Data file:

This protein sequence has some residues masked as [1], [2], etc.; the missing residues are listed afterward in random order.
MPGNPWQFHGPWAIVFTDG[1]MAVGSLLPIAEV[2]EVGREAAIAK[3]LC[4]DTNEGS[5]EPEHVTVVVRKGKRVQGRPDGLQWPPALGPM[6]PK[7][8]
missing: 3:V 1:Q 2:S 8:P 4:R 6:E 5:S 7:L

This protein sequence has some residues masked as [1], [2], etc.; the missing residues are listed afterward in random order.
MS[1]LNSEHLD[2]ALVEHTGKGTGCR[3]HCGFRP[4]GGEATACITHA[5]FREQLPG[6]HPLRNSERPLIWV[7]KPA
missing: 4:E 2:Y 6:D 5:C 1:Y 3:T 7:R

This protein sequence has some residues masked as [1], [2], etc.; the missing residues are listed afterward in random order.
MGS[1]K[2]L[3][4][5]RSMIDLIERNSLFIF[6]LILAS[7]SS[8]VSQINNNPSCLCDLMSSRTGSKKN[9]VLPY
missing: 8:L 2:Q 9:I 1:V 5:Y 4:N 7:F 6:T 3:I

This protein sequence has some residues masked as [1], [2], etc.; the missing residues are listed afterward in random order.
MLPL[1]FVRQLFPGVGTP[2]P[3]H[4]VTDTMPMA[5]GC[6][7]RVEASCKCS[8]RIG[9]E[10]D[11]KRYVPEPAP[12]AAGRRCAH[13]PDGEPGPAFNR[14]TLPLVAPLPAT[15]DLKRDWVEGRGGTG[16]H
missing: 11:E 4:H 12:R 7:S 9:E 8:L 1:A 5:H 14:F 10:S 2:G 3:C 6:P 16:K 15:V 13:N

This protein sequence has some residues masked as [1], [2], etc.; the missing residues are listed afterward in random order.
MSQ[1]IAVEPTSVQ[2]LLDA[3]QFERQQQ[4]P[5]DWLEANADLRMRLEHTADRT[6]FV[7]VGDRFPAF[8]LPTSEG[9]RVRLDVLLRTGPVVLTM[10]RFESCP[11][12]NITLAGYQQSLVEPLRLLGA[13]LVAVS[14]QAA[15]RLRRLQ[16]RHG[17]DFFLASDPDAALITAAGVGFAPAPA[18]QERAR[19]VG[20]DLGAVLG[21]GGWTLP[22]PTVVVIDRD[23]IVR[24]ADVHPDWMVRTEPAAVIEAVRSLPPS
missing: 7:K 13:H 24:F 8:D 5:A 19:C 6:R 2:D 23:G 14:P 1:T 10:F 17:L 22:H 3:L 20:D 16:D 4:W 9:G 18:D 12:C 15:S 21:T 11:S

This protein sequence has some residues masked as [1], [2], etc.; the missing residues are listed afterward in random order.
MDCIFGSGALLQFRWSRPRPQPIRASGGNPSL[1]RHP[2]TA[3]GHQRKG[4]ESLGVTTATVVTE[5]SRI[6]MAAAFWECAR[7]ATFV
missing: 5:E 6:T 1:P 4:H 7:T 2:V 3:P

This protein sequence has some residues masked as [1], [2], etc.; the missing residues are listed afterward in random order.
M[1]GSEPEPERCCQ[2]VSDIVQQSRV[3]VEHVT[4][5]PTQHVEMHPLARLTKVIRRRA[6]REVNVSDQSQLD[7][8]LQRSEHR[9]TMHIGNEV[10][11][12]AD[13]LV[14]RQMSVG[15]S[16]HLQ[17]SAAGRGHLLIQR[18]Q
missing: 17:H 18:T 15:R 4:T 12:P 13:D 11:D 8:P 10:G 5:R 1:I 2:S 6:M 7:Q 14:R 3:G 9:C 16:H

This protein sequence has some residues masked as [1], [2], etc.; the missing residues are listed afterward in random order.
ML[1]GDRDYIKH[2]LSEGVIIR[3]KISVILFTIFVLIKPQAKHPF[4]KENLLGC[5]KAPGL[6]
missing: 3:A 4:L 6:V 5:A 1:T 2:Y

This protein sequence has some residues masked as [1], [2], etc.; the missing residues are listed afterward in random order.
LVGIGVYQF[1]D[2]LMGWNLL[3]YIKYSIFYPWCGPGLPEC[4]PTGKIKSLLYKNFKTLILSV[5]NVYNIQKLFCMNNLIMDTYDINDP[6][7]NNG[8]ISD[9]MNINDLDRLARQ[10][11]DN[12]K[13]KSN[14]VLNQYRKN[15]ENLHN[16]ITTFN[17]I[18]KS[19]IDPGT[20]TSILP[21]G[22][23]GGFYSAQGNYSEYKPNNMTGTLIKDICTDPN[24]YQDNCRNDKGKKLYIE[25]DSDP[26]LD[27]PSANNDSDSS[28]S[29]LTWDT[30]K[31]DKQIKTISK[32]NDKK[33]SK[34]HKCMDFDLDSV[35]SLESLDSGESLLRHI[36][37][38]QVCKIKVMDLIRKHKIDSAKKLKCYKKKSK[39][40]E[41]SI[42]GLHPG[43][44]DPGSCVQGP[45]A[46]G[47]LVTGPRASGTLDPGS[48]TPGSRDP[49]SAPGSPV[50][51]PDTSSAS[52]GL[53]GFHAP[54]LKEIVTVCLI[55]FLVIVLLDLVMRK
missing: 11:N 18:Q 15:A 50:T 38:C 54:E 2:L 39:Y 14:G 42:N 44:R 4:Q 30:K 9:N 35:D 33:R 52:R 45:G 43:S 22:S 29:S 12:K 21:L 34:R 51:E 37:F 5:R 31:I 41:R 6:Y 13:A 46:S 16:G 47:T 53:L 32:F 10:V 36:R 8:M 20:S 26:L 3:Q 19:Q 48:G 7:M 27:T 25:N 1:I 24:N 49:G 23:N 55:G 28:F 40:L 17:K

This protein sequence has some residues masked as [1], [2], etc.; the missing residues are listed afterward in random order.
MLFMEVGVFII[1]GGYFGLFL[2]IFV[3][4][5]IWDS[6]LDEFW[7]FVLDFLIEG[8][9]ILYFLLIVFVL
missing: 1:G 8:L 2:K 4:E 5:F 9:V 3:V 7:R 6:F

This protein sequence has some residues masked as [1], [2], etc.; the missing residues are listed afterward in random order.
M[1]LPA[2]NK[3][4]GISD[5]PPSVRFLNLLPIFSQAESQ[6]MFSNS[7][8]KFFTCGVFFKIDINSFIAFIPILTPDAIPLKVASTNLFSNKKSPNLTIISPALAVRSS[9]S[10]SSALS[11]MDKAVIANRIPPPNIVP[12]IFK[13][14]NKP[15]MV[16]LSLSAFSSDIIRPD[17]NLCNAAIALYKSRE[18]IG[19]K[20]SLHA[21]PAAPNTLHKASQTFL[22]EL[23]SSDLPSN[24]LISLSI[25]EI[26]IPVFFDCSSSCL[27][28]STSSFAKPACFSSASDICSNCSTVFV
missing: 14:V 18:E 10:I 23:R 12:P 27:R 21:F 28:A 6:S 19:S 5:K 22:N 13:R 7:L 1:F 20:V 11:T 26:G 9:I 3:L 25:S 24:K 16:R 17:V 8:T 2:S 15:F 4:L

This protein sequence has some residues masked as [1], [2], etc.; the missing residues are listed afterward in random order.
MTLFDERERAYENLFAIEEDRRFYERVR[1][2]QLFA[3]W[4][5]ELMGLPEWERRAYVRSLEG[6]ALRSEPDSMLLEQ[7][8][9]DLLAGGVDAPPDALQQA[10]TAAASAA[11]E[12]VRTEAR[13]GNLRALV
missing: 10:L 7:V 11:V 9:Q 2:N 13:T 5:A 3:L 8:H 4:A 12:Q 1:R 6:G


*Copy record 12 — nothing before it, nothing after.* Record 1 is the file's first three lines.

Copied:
This protein sequence has some residues masked as [1], [2], etc.; the missing residues are listed afterward in random order.
MTLFDERERAYENLFAIEEDRRFYERVR[1][2]QLFA[3]W[4][5]ELMGLPEWERRAYVRSLEG[6]ALRSEPDSMLLEQ[7][8][9]DLLAGGVDAPPDALQQA[10]TAAASAA[11]E[12]VRTEAR[13]GNLRALV
missing: 10:L 7:V 11:V 9:Q 2:N 13:T 5:A 3:L 8:H 4:A 12:Q 1:R 6:G